Tuesday, January 31, 2017

Northern Avenue Bridge





The Northern Avenue Bridge closed
years ago to motor traffic.
Pedestrians still cross unless

the red light blinks and the swing
span opens for water craft
on Fort Point Channel. Rusty

steelwork casts elaborate shadows
on the weed-trimmed deck. I pause
at the west end and note the swing

span open although no boats appear.
The channel looks deep enough
to float a cruise ship. If I dropped

from here I’d sink so far the flesh
would peel from the bone before
I ever touched bottom. Long ago,

bicycling over this bridge, I saw
two kids diving into the dark,
splashing like seals, laughing off

the threat of drowning and shouts
of the bridge-keeper whose shack
still clung to one abutment

reached by a long wooden stair.
That shack collapsed in a storm
at least forty years ago

and lingered as a ruin for two
more decades before slipping
forever into the dark. The shadows

cast by the girders look strong
enough to support real traffic
again, but the city engineers

in their finite wisdom declared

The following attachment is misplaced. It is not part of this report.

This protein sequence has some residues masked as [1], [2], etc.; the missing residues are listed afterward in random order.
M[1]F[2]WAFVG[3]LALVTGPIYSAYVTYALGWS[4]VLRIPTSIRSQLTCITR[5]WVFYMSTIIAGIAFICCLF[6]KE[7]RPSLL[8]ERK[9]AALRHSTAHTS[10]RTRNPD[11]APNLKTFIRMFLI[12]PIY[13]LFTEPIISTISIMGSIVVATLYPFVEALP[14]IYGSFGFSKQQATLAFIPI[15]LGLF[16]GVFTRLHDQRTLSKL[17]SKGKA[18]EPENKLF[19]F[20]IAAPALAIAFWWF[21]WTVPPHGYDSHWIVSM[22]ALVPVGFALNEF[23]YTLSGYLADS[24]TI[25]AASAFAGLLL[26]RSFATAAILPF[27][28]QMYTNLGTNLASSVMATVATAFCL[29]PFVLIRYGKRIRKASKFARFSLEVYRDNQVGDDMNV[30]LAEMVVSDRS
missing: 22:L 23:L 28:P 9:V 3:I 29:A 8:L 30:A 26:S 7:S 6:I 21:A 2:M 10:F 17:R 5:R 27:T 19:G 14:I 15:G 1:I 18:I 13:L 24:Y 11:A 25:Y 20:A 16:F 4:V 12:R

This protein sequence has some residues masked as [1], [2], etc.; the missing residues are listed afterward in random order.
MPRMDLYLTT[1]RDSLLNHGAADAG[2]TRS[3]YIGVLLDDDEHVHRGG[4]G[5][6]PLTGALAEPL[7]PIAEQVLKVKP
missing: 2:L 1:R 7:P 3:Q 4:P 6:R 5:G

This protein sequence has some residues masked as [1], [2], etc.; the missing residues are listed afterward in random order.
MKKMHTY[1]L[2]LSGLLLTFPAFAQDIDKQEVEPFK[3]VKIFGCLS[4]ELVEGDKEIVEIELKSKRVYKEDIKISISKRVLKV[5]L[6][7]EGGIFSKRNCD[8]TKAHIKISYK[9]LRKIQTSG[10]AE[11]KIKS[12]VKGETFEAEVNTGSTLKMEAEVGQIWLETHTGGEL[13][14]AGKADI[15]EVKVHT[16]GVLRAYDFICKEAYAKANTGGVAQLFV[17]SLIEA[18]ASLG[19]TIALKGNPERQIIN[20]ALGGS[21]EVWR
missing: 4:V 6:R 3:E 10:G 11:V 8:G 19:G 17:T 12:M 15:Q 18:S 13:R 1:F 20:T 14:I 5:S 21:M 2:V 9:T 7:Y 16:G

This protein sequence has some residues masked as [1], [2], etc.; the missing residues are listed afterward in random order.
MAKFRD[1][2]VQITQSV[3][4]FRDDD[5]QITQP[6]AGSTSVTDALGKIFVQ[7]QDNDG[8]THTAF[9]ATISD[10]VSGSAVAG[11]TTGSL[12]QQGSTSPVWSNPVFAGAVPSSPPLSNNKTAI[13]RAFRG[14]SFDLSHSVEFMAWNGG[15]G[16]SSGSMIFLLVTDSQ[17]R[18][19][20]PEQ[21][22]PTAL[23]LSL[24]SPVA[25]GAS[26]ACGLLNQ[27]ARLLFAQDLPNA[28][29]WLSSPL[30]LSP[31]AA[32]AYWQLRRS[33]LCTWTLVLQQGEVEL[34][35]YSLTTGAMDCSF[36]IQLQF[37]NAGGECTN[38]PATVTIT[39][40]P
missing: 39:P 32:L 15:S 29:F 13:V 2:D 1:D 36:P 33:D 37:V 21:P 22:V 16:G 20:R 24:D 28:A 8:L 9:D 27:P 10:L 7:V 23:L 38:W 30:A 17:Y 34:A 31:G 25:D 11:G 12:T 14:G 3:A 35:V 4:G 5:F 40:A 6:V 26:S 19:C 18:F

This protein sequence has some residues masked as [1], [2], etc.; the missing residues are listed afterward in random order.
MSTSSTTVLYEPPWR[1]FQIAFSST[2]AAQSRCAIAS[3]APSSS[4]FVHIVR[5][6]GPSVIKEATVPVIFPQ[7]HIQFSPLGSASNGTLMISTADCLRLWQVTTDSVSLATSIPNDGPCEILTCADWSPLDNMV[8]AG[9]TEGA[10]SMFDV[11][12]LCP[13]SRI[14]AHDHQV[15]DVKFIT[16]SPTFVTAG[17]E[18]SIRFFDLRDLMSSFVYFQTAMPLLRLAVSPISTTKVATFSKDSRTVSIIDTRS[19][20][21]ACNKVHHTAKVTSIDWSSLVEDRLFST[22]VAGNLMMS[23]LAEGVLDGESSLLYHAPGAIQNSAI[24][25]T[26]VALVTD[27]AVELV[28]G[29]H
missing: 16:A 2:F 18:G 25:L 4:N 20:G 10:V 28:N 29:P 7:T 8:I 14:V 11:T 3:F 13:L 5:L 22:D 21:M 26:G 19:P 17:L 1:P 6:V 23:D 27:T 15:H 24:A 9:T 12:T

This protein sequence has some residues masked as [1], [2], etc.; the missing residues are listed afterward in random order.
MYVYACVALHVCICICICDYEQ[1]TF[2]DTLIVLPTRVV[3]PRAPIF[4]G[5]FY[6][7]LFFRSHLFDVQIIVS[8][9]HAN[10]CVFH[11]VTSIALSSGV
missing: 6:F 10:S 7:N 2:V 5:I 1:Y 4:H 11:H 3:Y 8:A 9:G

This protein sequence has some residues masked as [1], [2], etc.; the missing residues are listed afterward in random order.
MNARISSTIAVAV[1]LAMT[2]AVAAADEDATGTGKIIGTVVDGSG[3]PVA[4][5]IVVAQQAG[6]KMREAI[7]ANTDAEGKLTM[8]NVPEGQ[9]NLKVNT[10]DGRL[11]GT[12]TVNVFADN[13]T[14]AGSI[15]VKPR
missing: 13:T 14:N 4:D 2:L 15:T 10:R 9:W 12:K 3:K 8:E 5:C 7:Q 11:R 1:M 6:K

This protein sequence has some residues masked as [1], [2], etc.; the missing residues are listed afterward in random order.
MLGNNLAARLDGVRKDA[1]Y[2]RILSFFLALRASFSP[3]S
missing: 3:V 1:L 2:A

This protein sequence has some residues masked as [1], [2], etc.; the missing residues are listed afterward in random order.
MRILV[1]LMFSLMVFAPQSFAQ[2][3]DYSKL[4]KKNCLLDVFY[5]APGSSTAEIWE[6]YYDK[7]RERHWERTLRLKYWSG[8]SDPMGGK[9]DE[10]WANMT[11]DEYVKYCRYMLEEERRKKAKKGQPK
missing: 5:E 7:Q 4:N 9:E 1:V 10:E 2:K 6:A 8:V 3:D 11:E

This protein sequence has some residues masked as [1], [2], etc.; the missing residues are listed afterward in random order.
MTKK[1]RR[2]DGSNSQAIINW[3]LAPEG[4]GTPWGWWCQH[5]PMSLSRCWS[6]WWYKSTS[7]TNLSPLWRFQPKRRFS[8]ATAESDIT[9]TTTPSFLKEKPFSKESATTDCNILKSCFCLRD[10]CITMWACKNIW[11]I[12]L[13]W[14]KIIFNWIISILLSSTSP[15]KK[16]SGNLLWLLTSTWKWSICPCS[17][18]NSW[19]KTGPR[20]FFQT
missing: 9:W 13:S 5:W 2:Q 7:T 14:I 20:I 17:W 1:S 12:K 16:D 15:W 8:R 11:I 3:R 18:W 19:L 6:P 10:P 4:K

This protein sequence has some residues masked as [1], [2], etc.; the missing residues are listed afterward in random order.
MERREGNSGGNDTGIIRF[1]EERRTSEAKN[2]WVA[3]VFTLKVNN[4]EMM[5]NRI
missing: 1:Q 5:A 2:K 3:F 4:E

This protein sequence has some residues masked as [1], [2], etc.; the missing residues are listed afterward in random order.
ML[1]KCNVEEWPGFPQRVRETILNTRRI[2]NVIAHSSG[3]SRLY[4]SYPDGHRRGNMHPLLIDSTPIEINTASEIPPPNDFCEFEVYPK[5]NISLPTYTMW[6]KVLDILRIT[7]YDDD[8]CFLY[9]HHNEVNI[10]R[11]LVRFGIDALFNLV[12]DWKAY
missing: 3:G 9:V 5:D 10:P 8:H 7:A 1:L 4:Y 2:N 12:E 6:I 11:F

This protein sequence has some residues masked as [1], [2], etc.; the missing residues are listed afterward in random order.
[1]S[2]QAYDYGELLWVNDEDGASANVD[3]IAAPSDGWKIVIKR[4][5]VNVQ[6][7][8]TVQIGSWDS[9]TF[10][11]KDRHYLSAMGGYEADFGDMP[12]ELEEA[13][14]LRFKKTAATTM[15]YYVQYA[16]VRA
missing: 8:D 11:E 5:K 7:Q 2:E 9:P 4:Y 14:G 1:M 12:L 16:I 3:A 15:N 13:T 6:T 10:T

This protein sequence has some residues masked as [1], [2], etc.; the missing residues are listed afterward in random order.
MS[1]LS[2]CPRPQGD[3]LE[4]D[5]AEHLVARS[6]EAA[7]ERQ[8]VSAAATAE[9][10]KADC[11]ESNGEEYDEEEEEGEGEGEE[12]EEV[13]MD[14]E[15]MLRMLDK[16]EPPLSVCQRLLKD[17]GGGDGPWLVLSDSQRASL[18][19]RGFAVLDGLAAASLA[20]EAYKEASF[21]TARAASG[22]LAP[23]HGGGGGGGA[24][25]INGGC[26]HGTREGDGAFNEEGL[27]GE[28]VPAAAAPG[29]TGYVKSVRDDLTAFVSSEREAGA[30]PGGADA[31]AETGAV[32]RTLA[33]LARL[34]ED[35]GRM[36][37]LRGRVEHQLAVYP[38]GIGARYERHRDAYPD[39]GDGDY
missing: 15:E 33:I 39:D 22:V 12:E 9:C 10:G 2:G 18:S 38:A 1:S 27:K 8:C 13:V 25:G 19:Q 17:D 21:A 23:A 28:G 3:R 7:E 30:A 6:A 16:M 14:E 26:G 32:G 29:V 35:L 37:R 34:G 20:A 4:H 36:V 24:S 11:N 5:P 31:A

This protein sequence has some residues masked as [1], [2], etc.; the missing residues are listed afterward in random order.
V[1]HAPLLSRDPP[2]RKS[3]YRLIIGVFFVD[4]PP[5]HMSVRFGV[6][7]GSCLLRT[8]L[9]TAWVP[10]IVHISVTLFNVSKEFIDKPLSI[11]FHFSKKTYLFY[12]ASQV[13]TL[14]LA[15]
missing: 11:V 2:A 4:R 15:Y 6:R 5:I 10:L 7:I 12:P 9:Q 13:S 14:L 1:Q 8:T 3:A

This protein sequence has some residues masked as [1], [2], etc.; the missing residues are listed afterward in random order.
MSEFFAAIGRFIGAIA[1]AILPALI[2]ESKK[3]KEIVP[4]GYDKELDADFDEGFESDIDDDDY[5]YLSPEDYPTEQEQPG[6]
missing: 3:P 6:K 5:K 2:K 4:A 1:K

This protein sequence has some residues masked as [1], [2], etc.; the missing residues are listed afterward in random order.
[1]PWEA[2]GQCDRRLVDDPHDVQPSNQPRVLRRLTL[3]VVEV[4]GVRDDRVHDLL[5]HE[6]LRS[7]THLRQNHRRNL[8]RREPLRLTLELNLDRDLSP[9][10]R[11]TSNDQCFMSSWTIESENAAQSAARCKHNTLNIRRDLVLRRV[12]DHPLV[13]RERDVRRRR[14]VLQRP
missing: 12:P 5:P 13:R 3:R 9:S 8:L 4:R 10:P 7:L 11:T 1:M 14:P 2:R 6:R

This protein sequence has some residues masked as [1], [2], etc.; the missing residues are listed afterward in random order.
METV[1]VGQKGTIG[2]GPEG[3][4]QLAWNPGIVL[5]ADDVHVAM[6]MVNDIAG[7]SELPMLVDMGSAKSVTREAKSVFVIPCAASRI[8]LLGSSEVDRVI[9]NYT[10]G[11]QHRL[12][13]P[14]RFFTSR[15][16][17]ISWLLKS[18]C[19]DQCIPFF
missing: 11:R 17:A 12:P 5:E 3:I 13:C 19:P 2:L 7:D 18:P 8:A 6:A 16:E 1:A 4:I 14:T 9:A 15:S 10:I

the weight-bearing impossible,
and for a long time considered

the swing span inoperable
and so propped it open for good.
Now it works again but only

for sloggers like me who prefer
their city travel slow and certain,
and who like to tempt ourselves

by crossing unsure dimensions
with all of our senses tingling
as shadow and light intersect.

Monday, January 16, 2017

Seta’s Cafe





In Seta’s café on Belmont Street
the menus scorch our hands. Arriving
by trolley bus in a blue

shower of sparks, we left
our fellow passengers tired
of the grunt and grind of crawling

from Harvard Square to the suburbs—
the gaunt rumple of Mount Auburn
pimpled with thousands of headstones

grimacing as we passed. We order
mezze to munch while we talk.
Hummus, metch, yalanchi, stuffed

cabbage washed down with espresso
and trimmed with slabs of za’atar.
We should never leave this warmth

and street view, should recuse
or refine our lifelong quarrel
so we can work in the kitchen

together, washing dishes, chopping
vegetables, sleeping on the floor
after hours when the buses

have parked behind chain-link fence
and the commuters snore all spooned
against each other. You fear me,

though, fear my agnostic silence,
my subtle readings of Emerson,
my lust for expensive power tools,

my disbelief in photographs
my nostalgia for the whiskey death
Dylan Thomas so deeply enjoyed.

The café hums with pride in itself.
The plate glass windows shiver
as another bus passes. Cups

and saucers rattle. Other patrons
grow intimate with each other,
but we lean back and order

spinach and cheese turnovers
to anchor us to conversation
shaped by duty rather than love.